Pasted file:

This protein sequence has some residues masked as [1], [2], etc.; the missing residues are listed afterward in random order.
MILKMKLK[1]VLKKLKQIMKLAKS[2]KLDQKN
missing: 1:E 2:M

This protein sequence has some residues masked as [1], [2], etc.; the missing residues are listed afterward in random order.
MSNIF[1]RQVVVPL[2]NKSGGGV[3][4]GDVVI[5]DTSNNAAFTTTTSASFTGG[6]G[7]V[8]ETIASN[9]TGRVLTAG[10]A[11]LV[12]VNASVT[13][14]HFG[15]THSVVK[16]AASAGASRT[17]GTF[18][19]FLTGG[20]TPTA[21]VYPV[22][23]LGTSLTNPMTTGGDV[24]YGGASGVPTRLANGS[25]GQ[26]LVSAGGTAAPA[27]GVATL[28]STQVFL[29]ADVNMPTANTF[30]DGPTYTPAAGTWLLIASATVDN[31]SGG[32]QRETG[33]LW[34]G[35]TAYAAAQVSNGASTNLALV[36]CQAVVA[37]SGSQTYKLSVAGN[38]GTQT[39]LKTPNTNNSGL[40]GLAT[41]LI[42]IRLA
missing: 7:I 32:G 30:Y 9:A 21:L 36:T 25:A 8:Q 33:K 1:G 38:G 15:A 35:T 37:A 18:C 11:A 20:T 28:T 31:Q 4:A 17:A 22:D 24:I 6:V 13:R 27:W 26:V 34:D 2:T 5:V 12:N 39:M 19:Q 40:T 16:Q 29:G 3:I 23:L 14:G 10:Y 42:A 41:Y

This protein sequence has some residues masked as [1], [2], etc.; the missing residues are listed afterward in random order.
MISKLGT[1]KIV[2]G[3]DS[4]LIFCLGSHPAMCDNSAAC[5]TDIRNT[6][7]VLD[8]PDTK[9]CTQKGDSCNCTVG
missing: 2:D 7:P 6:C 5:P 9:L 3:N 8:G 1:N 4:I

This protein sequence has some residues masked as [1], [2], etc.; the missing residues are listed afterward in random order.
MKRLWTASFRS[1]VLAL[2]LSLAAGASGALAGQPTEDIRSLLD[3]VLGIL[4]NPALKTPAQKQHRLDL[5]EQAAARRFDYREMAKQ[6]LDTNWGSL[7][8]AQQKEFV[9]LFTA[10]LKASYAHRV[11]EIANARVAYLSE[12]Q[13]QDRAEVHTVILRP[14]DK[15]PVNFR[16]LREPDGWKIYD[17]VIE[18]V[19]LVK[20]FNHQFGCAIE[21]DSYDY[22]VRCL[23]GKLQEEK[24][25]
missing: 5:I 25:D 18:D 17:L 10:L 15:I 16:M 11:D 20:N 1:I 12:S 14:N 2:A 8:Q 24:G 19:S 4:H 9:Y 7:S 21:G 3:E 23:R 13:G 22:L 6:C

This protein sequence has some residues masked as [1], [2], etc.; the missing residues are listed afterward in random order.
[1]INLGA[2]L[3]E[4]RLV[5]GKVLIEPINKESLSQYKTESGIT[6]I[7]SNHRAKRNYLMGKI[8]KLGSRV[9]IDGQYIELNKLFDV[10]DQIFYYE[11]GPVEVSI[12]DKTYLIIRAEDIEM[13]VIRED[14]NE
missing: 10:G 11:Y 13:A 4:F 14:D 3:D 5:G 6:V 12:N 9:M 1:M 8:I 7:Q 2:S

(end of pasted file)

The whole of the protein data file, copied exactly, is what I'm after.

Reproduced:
This protein sequence has some residues masked as [1], [2], etc.; the missing residues are listed afterward in random order.
MILKMKLK[1]VLKKLKQIMKLAKS[2]KLDQKN
missing: 1:E 2:M

This protein sequence has some residues masked as [1], [2], etc.; the missing residues are listed afterward in random order.
MSNIF[1]RQVVVPL[2]NKSGGGV[3][4]GDVVI[5]DTSNNAAFTTTTSASFTGG[6]G[7]V[8]ETIASN[9]TGRVLTAG[10]A[11]LV[12]VNASVT[13][14]HFG[15]THSVVK[16]AASAGASRT[17]GTF[18][19]FLTGG[20]TPTA[21]VYPV[22][23]LGTSLTNPMTTGGDV[24]YGGASGVPTRLANGS[25]GQ[26]LVSAGGTAAPA[27]GVATL[28]STQVFL[29]ADVNMPTANTF[30]DGPTYTPAAGTWLLIASATVDN[31]SGG[32]QRETG[33]LW[34]G[35]TAYAAAQVSNGASTNLALV[36]CQAVVA[37]SGSQTYKLSVAGN[38]GTQT[39]LKTPNTNNSGL[40]GLAT[41]LI[42]IRLA
missing: 7:I 32:G 30:Y 9:A 21:L 36:T 25:A 8:Q 33:K 1:G 38:G 15:A 35:T 37:A 18:C 11:A 20:T 28:T 31:Q 4:A 17:A 22:D 24:I 6:V 13:R 27:W 26:V 34:D 2:T 5:V 12:N 39:M 19:Q 40:T 16:Q 29:G 3:I 23:L 14:G 10:Y 42:A 41:Y

This protein sequence has some residues masked as [1], [2], etc.; the missing residues are listed afterward in random order.
MISKLGT[1]KIV[2]G[3]DS[4]LIFCLGSHPAMCDNSAAC[5]TDIRNT[6][7]VLD[8]PDTK[9]CTQKGDSCNCTVG
missing: 2:D 7:P 6:C 5:P 9:L 3:N 8:G 1:N 4:I

This protein sequence has some residues masked as [1], [2], etc.; the missing residues are listed afterward in random order.
MKRLWTASFRS[1]VLAL[2]LSLAAGASGALAGQPTEDIRSLLD[3]VLGIL[4]NPALKTPAQKQHRLDL[5]EQAAARRFDYREMAKQ[6]LDTNWGSL[7][8]AQQKEFV[9]LFTA[10]LKASYAHRV[11]EIANARVAYLSE[12]Q[13]QDRAEVHTVILRP[14]DK[15]PVNFR[16]LREPDGWKIYD[17]VIE[18]V[19]LVK[20]FNHQFGCAIE[21]DSYDY[22]VRCL[23]GKLQEEK[24][25]
missing: 5:I 25:D 18:D 17:L 10:L 15:I 16:M 11:D 20:N 1:I 12:S 14:N 2:A 8:Q 24:G 19:S 4:H 9:Y 7:S 21:G 3:E 23:R 13:G 22:L 6:C

This protein sequence has some residues masked as [1], [2], etc.; the missing residues are listed afterward in random order.
[1]INLGA[2]L[3]E[4]RLV[5]GKVLIEPINKESLSQYKTESGIT[6]I[7]SNHRAKRNYLMGKI[8]KLGSRV[9]IDGQYIELNKLFDV[10]DQIFYYE[11]GPVEVSI[12]DKTYLIIRAEDIEM[13]VIRED[14]NE
missing: 10:G 11:Y 13:A 4:F 14:D 3:D 5:G 6:V 12:N 9:M 1:M 8:I 7:Q 2:S